Increasingly, I admit being drawn to the appreciated beauty and functionality of old-school jackknives. The aesthetic reminds me of the old Barlow knife I used to carry as a kid, a gift from my grandpa in the 1970s, as well as his old Case knives.
Here are a couple of recent additions to my collection.
The new production knife is a U.S-made Great Eastern Northfield Un-X-LD – #78 American Jack. Overall length is 6.5-inches open, with a 2.8-inch 1095 carbon steel plain spear point single blade. The scales are golden brown jigged bone. Made in Titusville, PA, something like 200 hand processes go into each knife and you can tell.
The older specimen is an Imperial USA “Jumbo-Jack” knife, 4-inches closed length. It has imitation stag handles and is two carbon blades (3-inch and 2-inch) with brass liners.
This example was well made in Providence, RI in 1959 and you can really feel the pride in this blade, even though it was a “cheap” knife at the time. Price, if bought by the dozen retail back then, was $1.25 a pop, or about $11 in today’s money. You couldn’t make one of these today in the U.S. for that amount of script.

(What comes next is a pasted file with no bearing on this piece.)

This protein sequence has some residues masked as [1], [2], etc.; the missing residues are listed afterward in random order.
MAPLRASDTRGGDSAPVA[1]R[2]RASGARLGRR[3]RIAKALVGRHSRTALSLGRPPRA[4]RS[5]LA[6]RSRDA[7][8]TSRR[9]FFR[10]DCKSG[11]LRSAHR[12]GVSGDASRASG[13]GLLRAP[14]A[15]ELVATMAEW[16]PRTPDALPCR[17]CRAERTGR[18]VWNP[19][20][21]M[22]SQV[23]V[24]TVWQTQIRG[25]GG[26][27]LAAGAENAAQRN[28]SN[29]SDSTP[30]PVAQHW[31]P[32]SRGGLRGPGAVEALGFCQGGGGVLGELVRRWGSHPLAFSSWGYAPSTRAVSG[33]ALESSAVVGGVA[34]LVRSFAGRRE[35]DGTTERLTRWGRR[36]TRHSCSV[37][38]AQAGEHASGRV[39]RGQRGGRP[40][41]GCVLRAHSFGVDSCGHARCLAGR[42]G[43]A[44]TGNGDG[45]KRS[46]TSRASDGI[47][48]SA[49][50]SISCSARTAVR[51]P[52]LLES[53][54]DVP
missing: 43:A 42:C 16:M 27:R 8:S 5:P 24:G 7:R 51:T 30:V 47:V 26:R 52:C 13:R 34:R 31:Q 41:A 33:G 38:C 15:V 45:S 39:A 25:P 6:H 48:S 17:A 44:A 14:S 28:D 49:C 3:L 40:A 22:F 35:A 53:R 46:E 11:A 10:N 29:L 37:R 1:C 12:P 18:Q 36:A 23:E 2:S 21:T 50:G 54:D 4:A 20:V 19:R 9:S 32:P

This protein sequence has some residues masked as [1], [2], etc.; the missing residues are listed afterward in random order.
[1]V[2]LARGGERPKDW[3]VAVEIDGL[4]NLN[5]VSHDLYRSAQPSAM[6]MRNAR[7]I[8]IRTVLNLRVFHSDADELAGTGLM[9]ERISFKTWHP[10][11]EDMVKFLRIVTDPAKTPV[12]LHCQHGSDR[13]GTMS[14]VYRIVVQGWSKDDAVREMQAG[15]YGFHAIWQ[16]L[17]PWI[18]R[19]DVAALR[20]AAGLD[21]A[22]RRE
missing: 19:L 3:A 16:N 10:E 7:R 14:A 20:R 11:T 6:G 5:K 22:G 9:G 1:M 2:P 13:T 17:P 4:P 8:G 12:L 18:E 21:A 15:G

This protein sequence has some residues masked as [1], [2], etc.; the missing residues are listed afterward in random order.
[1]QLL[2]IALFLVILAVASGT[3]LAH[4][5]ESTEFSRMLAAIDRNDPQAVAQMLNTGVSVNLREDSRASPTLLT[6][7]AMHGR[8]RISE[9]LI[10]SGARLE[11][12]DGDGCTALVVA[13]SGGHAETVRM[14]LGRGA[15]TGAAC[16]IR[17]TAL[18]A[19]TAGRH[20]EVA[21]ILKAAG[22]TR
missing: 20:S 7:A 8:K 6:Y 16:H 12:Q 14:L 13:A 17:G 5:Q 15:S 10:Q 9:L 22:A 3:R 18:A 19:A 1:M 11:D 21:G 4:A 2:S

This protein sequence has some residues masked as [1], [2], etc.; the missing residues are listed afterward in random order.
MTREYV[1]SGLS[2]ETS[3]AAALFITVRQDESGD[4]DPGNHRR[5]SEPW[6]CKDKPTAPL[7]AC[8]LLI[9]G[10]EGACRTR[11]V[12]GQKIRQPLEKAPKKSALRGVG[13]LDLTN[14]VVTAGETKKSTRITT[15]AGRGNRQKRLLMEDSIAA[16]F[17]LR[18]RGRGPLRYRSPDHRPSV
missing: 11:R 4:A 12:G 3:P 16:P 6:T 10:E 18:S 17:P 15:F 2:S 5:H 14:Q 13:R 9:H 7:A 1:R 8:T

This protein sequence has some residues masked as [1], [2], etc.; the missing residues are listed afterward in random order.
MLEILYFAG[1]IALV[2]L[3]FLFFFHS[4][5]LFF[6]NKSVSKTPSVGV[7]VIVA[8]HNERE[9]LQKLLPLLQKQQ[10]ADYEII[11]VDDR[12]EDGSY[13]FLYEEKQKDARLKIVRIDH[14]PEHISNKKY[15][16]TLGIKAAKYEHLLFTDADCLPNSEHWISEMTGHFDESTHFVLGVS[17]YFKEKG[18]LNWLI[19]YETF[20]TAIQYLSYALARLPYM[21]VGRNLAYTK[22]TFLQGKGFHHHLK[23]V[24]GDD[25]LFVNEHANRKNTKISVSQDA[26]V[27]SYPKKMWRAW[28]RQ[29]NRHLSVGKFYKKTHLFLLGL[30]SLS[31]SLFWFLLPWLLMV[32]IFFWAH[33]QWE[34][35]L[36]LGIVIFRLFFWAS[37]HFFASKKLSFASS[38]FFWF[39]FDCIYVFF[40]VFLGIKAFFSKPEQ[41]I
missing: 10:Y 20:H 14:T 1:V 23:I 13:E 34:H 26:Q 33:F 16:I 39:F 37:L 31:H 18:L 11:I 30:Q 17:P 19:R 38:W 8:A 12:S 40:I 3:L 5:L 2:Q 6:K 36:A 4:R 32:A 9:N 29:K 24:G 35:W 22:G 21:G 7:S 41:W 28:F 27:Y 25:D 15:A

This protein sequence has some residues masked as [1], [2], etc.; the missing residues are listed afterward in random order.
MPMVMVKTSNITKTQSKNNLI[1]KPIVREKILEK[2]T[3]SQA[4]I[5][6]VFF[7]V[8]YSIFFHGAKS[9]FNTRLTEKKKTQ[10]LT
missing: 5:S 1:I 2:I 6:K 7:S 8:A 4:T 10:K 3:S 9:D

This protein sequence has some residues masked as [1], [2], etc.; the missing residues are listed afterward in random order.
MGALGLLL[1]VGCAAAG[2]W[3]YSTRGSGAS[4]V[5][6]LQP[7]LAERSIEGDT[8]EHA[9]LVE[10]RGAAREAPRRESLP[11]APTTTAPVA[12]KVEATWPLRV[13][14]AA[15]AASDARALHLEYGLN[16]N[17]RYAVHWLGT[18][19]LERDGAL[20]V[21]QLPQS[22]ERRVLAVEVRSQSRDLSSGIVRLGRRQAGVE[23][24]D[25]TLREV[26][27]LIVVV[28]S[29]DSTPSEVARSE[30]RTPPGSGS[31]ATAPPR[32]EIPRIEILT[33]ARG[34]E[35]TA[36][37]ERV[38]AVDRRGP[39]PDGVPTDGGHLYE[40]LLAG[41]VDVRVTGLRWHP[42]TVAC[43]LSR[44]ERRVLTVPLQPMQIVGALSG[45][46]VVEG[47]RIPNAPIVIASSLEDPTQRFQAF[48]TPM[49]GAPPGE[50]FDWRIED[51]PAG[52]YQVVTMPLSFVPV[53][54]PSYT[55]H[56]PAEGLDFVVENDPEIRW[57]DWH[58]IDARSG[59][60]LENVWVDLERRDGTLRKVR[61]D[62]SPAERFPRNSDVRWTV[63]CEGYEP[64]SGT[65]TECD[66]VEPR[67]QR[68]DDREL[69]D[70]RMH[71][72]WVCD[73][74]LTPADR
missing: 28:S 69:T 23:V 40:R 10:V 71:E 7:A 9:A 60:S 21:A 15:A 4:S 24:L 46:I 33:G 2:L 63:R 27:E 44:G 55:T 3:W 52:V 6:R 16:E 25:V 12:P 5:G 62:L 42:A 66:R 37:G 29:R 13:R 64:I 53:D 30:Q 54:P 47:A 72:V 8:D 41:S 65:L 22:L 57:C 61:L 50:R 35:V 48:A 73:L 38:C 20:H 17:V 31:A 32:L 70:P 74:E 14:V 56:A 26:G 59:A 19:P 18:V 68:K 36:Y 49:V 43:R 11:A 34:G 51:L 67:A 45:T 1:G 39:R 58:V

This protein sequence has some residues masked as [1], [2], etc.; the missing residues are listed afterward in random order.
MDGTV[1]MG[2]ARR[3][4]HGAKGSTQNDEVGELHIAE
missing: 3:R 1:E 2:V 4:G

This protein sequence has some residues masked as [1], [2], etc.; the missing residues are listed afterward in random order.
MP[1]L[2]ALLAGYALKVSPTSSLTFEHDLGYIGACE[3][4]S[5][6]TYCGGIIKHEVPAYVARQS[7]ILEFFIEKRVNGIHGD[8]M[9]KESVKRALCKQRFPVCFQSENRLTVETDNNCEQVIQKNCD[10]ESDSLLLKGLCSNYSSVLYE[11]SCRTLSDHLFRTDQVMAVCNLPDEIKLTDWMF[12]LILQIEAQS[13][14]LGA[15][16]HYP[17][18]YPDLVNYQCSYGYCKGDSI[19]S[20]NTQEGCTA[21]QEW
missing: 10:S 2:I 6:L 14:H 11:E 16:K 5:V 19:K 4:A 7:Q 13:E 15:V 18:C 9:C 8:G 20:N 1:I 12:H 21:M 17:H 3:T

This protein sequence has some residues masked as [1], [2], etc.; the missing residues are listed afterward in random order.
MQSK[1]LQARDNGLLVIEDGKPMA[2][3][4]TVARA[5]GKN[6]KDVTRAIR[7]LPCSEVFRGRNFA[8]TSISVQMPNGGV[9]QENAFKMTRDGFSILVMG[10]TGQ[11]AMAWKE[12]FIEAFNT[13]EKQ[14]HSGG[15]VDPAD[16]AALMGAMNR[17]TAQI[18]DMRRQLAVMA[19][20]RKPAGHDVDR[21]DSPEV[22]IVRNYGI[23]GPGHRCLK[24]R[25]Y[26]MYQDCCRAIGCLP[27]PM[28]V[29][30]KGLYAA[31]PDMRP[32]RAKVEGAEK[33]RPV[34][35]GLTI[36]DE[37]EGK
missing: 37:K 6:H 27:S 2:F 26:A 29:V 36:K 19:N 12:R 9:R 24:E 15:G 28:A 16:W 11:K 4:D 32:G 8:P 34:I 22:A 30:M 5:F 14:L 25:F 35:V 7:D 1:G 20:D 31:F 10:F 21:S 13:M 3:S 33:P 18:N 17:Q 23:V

Either way, they pair nicely with some of the other vintage, but still very useful, parts of my collection.
On the cutting board, I give you six sub-$125 (most sub-$50 if you shop around) light fixed blade knives that are small enough to carry every day (depending on clothing options) while still being able to along with you almost everywhere in an urban or suburban environment if needed while remaining nominally concealable. Besides typical chores in daily life, they should also be strong enough to fill a foray into the woods or camp, capable of light bushcraft.
From left to right: A Kershaw 4007, CRKT Mossback, Cold Steel Spike, CRKT Obake, Tops Mountain Spike, and a Benchmade SOCP 176. All in current production
More detail on each, with plusses and minuses, noted in my column at Tac44.com.